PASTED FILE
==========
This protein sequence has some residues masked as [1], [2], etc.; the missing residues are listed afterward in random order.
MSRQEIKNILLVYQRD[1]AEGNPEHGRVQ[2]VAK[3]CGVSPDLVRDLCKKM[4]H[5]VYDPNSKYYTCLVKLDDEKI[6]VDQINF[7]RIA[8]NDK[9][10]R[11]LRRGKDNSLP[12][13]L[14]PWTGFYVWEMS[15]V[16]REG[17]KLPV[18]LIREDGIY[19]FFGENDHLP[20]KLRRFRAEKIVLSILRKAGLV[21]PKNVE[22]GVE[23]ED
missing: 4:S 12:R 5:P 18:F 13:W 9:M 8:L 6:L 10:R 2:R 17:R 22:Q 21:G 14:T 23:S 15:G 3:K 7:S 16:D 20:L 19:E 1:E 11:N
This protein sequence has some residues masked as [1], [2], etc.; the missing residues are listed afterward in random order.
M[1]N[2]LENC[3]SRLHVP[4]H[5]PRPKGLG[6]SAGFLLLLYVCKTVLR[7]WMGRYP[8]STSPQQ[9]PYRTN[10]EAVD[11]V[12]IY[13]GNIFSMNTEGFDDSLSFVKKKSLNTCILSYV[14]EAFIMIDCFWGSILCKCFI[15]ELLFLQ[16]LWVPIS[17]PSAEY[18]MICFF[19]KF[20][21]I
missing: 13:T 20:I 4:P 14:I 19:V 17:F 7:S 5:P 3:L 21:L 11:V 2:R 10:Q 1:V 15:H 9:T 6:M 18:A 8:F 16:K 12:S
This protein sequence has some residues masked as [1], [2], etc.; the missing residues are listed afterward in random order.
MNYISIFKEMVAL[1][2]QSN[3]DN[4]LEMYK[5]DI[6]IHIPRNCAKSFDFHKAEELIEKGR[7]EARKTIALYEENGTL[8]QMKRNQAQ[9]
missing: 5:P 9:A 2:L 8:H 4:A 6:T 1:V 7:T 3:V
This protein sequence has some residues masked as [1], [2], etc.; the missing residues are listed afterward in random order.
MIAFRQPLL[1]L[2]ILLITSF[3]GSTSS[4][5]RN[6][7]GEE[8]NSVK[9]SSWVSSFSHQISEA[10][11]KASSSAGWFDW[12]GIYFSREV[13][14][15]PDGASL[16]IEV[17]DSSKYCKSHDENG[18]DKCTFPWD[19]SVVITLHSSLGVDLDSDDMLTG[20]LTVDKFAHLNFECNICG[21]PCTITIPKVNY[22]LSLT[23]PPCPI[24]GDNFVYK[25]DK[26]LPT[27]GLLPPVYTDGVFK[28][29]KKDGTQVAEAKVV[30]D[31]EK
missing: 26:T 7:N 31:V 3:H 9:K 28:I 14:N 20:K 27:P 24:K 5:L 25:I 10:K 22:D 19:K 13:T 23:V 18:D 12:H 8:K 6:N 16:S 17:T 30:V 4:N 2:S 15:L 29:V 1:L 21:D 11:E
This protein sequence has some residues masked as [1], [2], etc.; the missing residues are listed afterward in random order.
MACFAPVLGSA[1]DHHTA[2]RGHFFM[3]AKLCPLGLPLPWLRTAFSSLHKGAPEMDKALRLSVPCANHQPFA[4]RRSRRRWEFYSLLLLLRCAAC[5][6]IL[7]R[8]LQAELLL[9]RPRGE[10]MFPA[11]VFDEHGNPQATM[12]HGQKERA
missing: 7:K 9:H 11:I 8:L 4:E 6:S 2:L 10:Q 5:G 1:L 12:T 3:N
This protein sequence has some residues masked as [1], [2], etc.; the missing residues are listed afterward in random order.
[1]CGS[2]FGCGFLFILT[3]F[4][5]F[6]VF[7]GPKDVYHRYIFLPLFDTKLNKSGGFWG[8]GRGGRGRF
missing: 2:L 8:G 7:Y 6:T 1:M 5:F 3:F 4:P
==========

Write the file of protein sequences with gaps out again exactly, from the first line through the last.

This protein sequence has some residues masked as [1], [2], etc.; the missing residues are listed afterward in random order.
MSRQEIKNILLVYQRD[1]AEGNPEHGRVQ[2]VAK[3]CGVSPDLVRDLCKKM[4]H[5]VYDPNSKYYTCLVKLDDEKI[6]VDQINF[7]RIA[8]NDK[9][10]R[11]LRRGKDNSLP[12][13]L[14]PWTGFYVWEMS[15]V[16]REG[17]KLPV[18]LIREDGIY[19]FFGENDHLP[20]KLRRFRAEKIVLSILRKAGLV[21]PKNVE[22]GVE[23]ED
missing: 4:S 12:R 5:P 18:F 13:W 9:M 8:L 6:L 10:R 2:R 17:R 22:Q 21:G 14:T 23:S 15:G 3:K 7:S 16:D 20:L 19:E 1:E 11:N
This protein sequence has some residues masked as [1], [2], etc.; the missing residues are listed afterward in random order.
M[1]N[2]LENC[3]SRLHVP[4]H[5]PRPKGLG[6]SAGFLLLLYVCKTVLR[7]WMGRYP[8]STSPQQ[9]PYRTN[10]EAVD[11]V[12]IY[13]GNIFSMNTEGFDDSLSFVKKKSLNTCILSYV[14]EAFIMIDCFWGSILCKCFI[15]ELLFLQ[16]LWVPIS[17]PSAEY[18]MICFF[19]KF[20][21]I
missing: 13:T 20:I 4:P 14:I 19:V 17:F 7:S 5:P 3:L 21:L 11:V 2:R 10:Q 1:V 15:H 9:T 6:M 18:A 8:F 16:K 12:S
This protein sequence has some residues masked as [1], [2], etc.; the missing residues are listed afterward in random order.
MNYISIFKEMVAL[1][2]QSN[3]DN[4]LEMYK[5]DI[6]IHIPRNCAKSFDFHKAEELIEKGR[7]EARKTIALYEENGTL[8]QMKRNQAQ[9]
missing: 5:P 9:A 2:L 8:H 4:A 6:T 1:V 7:T 3:V
This protein sequence has some residues masked as [1], [2], etc.; the missing residues are listed afterward in random order.
MIAFRQPLL[1]L[2]ILLITSF[3]GSTSS[4][5]RN[6][7]GEE[8]NSVK[9]SSWVSSFSHQISEA[10][11]KASSSAGWFDW[12]GIYFSREV[13][14][15]PDGASL[16]IEV[17]DSSKYCKSHDENG[18]DKCTFPWD[19]SVVITLHSSLGVDLDSDDMLTG[20]LTVDKFAHLNFECNICG[21]PCTITIPKVNY[22]LSLT[23]PPCPI[24]GDNFVYK[25]DK[26]LPT[27]GLLPPVYTDGVFK[28][29]KKDGTQVAEAKVV[30]D[31]EK
missing: 26:T 7:N 31:V 3:H 9:K 28:I 14:N 20:K 27:P 24:K 5:L 25:I 10:K 22:D 19:K 13:T 23:V 18:D 12:H 8:K 6:N 16:S 17:T 30:V 4:N 2:S 15:L 29:V 1:L 21:D 11:E
This protein sequence has some residues masked as [1], [2], etc.; the missing residues are listed afterward in random order.
MACFAPVLGSA[1]DHHTA[2]RGHFFM[3]AKLCPLGLPLPWLRTAFSSLHKGAPEMDKALRLSVPCANHQPFA[4]RRSRRRWEFYSLLLLLRCAAC[5][6]IL[7]R[8]LQAELLL[9]RPRGE[10]MFPA[11]VFDEHGNPQATM[12]HGQKERA
missing: 7:K 9:H 11:I 8:L 4:E 6:S 2:L 10:Q 5:G 1:L 12:T 3:N
This protein sequence has some residues masked as [1], [2], etc.; the missing residues are listed afterward in random order.
[1]CGS[2]FGCGFLFILT[3]F[4][5]F[6]VF[7]GPKDVYHRYIFLPLFDTKLNKSGGFWG[8]GRGGRGRF
missing: 2:L 8:G 7:Y 6:T 1:M 5:F 3:F 4:P